Summary:  In a recent blog on Inventory Forecasting the core challenges and business importance of estimating inventory are outlined. A projected inventory position across time (plan) is a natural co-product of most central or master planning models that match assets with the demand to create a projected supply line linked to demand.   The use of optimization methods in this matching process can be critical to ensure the most effective use of inventory balancing minimizing inventory with on-time delivery.  This is especially true where there are alternative methods to produce a product and the different methods consume different materials.

In a recent blog “What is Inventory Forecasting & Why Your Business Needs It?”, Arkieva COO Sujit Singh covers the core challenges and the business importance of estimating the anticipated future inventory positions (forecast) of the firm.  Typically a firm is focused on three types of inventory: exit or product (sold to customers), intermediate products (products produced to be used to produce final products) sometimes called Work in Progress (WIP), and raw material (typically component parts that are purchased or acquired to use in production).  For example, in producing cheese the raw material is milk, intermediate products are cheeses produced in VATS at different ages, and the final product is then packaged cheeses at the right age.  In shirt production the raw material might be cloth in rolls and dye; intermediate products dyed material and partially created shirts, and the exit product is the shirts (defined by type, color, and size).  My IBM team referred to these as top dwellers, purgatory dwellers, and bottom dwellers.  Sujit noted the “the inventory forecast is dependent on the supply and demand and their delta.”

How does Central Planning (sometimes referred to as Master Planning or Supply Planning) fit with inventory forecasting?  The purpose of central planning is the control point for the flow of material or product within an organization and focuses on:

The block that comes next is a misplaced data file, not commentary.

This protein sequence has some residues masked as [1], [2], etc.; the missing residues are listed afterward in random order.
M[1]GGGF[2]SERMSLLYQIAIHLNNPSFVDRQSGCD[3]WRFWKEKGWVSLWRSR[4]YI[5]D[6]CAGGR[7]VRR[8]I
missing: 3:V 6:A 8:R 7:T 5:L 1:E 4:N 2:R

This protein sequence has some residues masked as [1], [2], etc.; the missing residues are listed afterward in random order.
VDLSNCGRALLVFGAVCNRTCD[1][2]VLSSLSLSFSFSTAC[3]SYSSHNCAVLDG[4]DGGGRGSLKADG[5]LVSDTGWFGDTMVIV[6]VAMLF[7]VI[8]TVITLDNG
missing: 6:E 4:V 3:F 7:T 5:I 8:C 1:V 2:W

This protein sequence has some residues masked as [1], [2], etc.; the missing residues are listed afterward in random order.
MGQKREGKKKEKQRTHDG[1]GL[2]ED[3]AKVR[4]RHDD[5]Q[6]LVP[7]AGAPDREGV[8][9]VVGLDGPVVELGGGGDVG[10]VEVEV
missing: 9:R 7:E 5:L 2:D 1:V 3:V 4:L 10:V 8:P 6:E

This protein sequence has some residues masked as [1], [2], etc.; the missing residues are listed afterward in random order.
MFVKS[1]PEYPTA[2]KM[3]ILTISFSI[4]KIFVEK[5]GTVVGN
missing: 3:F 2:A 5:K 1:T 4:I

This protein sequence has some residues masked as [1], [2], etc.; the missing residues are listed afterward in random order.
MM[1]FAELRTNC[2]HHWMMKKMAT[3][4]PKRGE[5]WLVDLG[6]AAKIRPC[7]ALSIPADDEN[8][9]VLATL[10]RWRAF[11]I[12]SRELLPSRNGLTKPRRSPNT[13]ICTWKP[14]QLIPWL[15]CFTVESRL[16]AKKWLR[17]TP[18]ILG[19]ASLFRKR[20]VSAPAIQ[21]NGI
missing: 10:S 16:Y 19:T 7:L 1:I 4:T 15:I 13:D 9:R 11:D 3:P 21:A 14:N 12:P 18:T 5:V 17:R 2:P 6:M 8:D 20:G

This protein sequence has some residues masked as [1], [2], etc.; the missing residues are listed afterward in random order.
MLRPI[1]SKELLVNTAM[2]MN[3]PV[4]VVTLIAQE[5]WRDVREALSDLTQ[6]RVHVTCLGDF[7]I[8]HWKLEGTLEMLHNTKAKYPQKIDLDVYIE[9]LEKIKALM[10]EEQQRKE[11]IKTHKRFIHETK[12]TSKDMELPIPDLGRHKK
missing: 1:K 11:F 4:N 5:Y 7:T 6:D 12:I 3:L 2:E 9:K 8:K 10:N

1. How to best meet prioritized demand which comes from the demand management application
  2. Without violating temporal, asset (WIP and inventory), or capacity constraints and physical requirements (for example, the shelf life of a product)
  3. While doing its best to meet business guidelines and preferences, one of which is minimizing inventory in all three groups

This plan is generated by the central planning engine (CPE) or model which matches assets with demand across time.  Although the two outputs that receive the most attention are:

  • Projected supply line linked to demand
  • Capacity Utilization

Other important plans generated include:

  • Projected inventory position across time for all (top, purgatory, and bottom) products or parts

What is the role of optimization? Most demand-supply networks contain alternative action options where a decision must be made.  Examples:

  1. Shared component material: the cloth is shared between various shirts; mozzarella VAT cheese consumed by different blends.
  2. Shared capacity: the cutter is shared with the production action to make different size shirts; the VAT can produce whole milk or skim mozzarella.
  3. Alternative production paths or build options (BLDOPT). BLDOPT1 can produce all sizes of shirts, BLDOPT2 can only produce large and x-large shirts.  VATS 1 to 10 can produce whole milk and skim mozzarella.  VATS 11 to 13 can only produce skim mozzarella.
  4. Alternative production paths or BLDOPT that consume different component material to produce the same product or part. For example, we have two types of material to produce shirts.  Material 01 can produce all sizes of shirts.  Material 02 can only produce large and x-large shirts.  For this example, ignore color.  We have these BLDOPTS
    • BLDOPT01S – consumes material 01 produces small shirts
    • BLDOPT01M – consumes material 01 produces medium shirts
    • BLDOPT01L – consumes material 01 produces large shirts
    • BLDOPT01X – consumes material 01 produces x-large shirts
    • BLDOPT02L – consumes material 02 produces large shirts and slower than BLDOPT1L. There is also more waste.
    • BLDOPT02X – consumes material 02 produces x-large shirts and slower than BLDOPT1X. There is also more waste.

If we are not intelligent in deciding which BLDOPTs to use to produce which shirts then we may well generate unnecessary material inventory or may fail to meet the demand to keep material inventory low. If the total demand for shirts requires 10,000 units of material 01 and we currently have 6,000 units of material 01 and 6,000 units of material 02 are arriving in 4 days, then we need to balance on-time delivery with smart consumption of material inventory.  If we have demand for 1000 small shirts (requiring 4,000 units of material 01) and 900 x-large shirts (requiring 4500 units of material 01 or 5400 units of material 02) of equal importance, it would be best to delay the production of x-large shirts until material 02 arrives.

A detailed example of this analysis is provided in the second part of the blog Best Fit Plan. Yes, it is a bit complex, but complexity exits whether you ignore it or not, best not to ignore it. The question is, can a business really afford an underperforming plan simply, so it is easy to follow?

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